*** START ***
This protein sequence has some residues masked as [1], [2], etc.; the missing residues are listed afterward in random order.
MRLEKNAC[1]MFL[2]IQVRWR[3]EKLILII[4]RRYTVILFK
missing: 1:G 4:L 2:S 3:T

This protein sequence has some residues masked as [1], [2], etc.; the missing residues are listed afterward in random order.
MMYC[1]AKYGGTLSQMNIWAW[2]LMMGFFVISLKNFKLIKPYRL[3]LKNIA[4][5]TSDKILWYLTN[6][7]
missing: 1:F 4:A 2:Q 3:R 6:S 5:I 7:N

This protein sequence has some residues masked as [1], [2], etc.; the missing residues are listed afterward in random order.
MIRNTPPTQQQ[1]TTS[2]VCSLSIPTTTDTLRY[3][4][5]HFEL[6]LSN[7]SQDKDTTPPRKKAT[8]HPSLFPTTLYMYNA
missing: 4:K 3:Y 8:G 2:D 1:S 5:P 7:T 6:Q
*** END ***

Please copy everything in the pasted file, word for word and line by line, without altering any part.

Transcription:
This protein sequence has some residues masked as [1], [2], etc.; the missing residues are listed afterward in random order.
MRLEKNAC[1]MFL[2]IQVRWR[3]EKLILII[4]RRYTVILFK
missing: 1:G 4:L 2:S 3:T

This protein sequence has some residues masked as [1], [2], etc.; the missing residues are listed afterward in random order.
MMYC[1]AKYGGTLSQMNIWAW[2]LMMGFFVISLKNFKLIKPYRL[3]LKNIA[4][5]TSDKILWYLTN[6][7]
missing: 1:F 4:A 2:Q 3:R 6:S 5:I 7:N

This protein sequence has some residues masked as [1], [2], etc.; the missing residues are listed afterward in random order.
MIRNTPPTQQQ[1]TTS[2]VCSLSIPTTTDTLRY[3][4][5]HFEL[6]LSN[7]SQDKDTTPPRKKAT[8]HPSLFPTTLYMYNA
missing: 4:K 3:Y 8:G 2:D 1:S 5:P 7:T 6:Q